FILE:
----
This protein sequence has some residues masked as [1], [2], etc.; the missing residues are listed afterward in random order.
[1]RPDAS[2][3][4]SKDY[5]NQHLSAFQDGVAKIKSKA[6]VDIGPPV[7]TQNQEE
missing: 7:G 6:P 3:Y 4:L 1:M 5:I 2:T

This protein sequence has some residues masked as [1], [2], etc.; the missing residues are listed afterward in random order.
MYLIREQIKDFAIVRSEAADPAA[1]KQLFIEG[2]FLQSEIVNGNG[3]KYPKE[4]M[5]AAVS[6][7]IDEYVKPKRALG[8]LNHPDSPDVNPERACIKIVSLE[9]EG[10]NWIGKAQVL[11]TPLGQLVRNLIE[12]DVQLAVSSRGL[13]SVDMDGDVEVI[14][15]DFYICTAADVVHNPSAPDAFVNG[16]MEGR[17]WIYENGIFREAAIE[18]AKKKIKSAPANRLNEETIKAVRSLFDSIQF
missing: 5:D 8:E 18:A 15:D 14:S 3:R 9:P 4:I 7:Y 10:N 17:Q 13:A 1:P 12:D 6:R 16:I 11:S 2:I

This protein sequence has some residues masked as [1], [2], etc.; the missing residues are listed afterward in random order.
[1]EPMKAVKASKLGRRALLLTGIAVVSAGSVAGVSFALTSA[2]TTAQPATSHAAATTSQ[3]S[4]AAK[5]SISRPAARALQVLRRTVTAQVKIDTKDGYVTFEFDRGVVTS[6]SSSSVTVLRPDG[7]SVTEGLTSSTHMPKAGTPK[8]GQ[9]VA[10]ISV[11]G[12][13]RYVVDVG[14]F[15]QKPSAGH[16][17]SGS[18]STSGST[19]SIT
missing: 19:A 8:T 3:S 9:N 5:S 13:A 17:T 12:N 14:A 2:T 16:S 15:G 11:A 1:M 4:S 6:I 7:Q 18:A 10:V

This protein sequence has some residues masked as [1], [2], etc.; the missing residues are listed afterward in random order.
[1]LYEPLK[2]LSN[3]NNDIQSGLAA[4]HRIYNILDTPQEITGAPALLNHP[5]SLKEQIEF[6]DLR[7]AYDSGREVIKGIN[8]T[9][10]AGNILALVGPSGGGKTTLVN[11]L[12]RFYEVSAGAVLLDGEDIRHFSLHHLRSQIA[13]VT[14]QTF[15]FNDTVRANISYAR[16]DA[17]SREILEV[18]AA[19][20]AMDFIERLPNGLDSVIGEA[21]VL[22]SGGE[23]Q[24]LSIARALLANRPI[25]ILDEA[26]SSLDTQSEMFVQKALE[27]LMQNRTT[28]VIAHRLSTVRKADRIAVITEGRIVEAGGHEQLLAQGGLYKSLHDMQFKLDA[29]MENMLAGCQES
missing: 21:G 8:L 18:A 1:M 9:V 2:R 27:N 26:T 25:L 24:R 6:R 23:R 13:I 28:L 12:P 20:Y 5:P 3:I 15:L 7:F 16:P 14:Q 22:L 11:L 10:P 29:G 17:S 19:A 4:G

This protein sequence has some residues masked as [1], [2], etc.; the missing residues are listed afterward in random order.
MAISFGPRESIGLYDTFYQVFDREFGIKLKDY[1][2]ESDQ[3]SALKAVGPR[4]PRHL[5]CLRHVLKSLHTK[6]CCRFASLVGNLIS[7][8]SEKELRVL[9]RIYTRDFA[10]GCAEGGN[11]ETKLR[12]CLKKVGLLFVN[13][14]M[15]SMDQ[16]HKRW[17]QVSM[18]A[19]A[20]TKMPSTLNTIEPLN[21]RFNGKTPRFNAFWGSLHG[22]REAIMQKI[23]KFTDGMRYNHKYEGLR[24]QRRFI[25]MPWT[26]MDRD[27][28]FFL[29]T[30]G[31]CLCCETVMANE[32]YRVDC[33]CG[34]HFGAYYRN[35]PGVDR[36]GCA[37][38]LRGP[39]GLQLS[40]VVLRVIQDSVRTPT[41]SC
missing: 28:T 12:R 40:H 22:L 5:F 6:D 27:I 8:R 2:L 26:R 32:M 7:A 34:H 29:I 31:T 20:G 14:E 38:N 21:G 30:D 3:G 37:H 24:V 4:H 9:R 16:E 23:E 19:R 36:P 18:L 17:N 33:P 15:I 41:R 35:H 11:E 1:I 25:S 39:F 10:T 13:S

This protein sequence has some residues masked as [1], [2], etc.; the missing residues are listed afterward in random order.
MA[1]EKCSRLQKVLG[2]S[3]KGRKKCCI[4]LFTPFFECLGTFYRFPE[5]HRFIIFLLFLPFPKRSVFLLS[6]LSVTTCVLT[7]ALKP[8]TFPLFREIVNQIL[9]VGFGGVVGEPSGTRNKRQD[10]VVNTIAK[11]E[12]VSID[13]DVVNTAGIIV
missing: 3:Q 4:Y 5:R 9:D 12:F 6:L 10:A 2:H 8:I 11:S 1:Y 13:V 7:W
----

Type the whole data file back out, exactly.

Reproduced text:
This protein sequence has some residues masked as [1], [2], etc.; the missing residues are listed afterward in random order.
[1]RPDAS[2][3][4]SKDY[5]NQHLSAFQDGVAKIKSKA[6]VDIGPPV[7]TQNQEE
missing: 7:G 6:P 3:Y 4:L 1:M 5:I 2:T

This protein sequence has some residues masked as [1], [2], etc.; the missing residues are listed afterward in random order.
MYLIREQIKDFAIVRSEAADPAA[1]KQLFIEG[2]FLQSEIVNGNG[3]KYPKE[4]M[5]AAVS[6][7]IDEYVKPKRALG[8]LNHPDSPDVNPERACIKIVSLE[9]EG[10]NWIGKAQVL[11]TPLGQLVRNLIE[12]DVQLAVSSRGL[13]SVDMDGDVEVI[14][15]DFYICTAADVVHNPSAPDAFVNG[16]MEGR[17]WIYENGIFREAAIE[18]AKKKIKSAPANRLNEETIKAVRSLFDSIQF
missing: 5:D 8:E 18:A 15:D 14:S 3:R 9:P 4:I 7:Y 10:N 17:Q 13:A 1:P 12:D 6:R 16:I 11:S 2:I

This protein sequence has some residues masked as [1], [2], etc.; the missing residues are listed afterward in random order.
[1]EPMKAVKASKLGRRALLLTGIAVVSAGSVAGVSFALTSA[2]TTAQPATSHAAATTSQ[3]S[4]AAK[5]SISRPAARALQVLRRTVTAQVKIDTKDGYVTFEFDRGVVTS[6]SSSSVTVLRPDG[7]SVTEGLTSSTHMPKAGTPK[8]GQ[9]VA[10]ISV[11]G[12][13]RYVVDVG[14]F[15]QKPSAGH[16][17]SGS[18]STSGST[19]SIT
missing: 19:A 8:T 3:S 9:N 5:S 13:A 17:T 12:N 14:A 2:T 16:S 15:G 11:A 1:M 4:S 6:I 7:Q 18:A 10:V

This protein sequence has some residues masked as [1], [2], etc.; the missing residues are listed afterward in random order.
[1]LYEPLK[2]LSN[3]NNDIQSGLAA[4]HRIYNILDTPQEITGAPALLNHP[5]SLKEQIEF[6]DLR[7]AYDSGREVIKGIN[8]T[9][10]AGNILALVGPSGGGKTTLVN[11]L[12]RFYEVSAGAVLLDGEDIRHFSLHHLRSQIA[13]VT[14]QTF[15]FNDTVRANISYAR[16]DA[17]SREILEV[18]AA[19][20]AMDFIERLPNGLDSVIGEA[21]VL[22]SGGE[23]Q[24]LSIARALLANRPI[25]ILDEA[26]SSLDTQSEMFVQKALE[27]LMQNRTT[28]VIAHRLSTVRKADRIAVITEGRIVEAGGHEQLLAQGGLYKSLHDMQFKLDA[29]MENMLAGCQES
missing: 21:G 8:L 18:A 1:M 9:V 2:R 27:N 26:T 25:L 24:R 6:R 23:R 13:I 28:L 12:P 20:Y 5:P 3:I 15:L 7:F 16:P 14:Q 22:L 11:L 10:P 29:G 17:S 19:A 4:G

This protein sequence has some residues masked as [1], [2], etc.; the missing residues are listed afterward in random order.
MAISFGPRESIGLYDTFYQVFDREFGIKLKDY[1][2]ESDQ[3]SALKAVGPR[4]PRHL[5]CLRHVLKSLHTK[6]CCRFASLVGNLIS[7][8]SEKELRVL[9]RIYTRDFA[10]GCAEGGN[11]ETKLR[12]CLKKVGLLFVN[13][14]M[15]SMDQ[16]HKRW[17]QVSM[18]A[19]A[20]TKMPSTLNTIEPLN[21]RFNGKTPRFNAFWGSLHG[22]REAIMQKI[23]KFTDGMRYNHKYEGLR[24]QRRFI[25]MPWT[26]MDRD[27][28]FFL[29]T[30]G[31]CLCCETVMANE[32]YRVDC[33]CG[34]HFGAYYRN[35]PGVDR[36]GCA[37][38]LRGP[39]GLQLS[40]VVLRVIQDSVRTPT[41]SC
missing: 28:T 12:R 40:H 22:L 5:F 6:D 27:I 8:R 2:L 26:R 32:M 7:A 34:H 29:I 31:T 20:G 14:E 38:N 21:G 30:D 3:G 37:H 24:V 4:H 9:R 16:E 23:E 19:R 36:P 18:L 17:N 33:P 15:I 41:R 35:H 11:E 1:I 25:S 39:F 10:T 13:S

This protein sequence has some residues masked as [1], [2], etc.; the missing residues are listed afterward in random order.
MA[1]EKCSRLQKVLG[2]S[3]KGRKKCCI[4]LFTPFFECLGTFYRFPE[5]HRFIIFLLFLPFPKRSVFLLS[6]LSVTTCVLT[7]ALKP[8]TFPLFREIVNQIL[9]VGFGGVVGEPSGTRNKRQD[10]VVNTIAK[11]E[12]VSID[13]DVVNTAGIIV
missing: 3:Q 4:Y 5:R 9:D 12:F 6:L 10:A 2:H 8:I 11:S 1:Y 13:V 7:W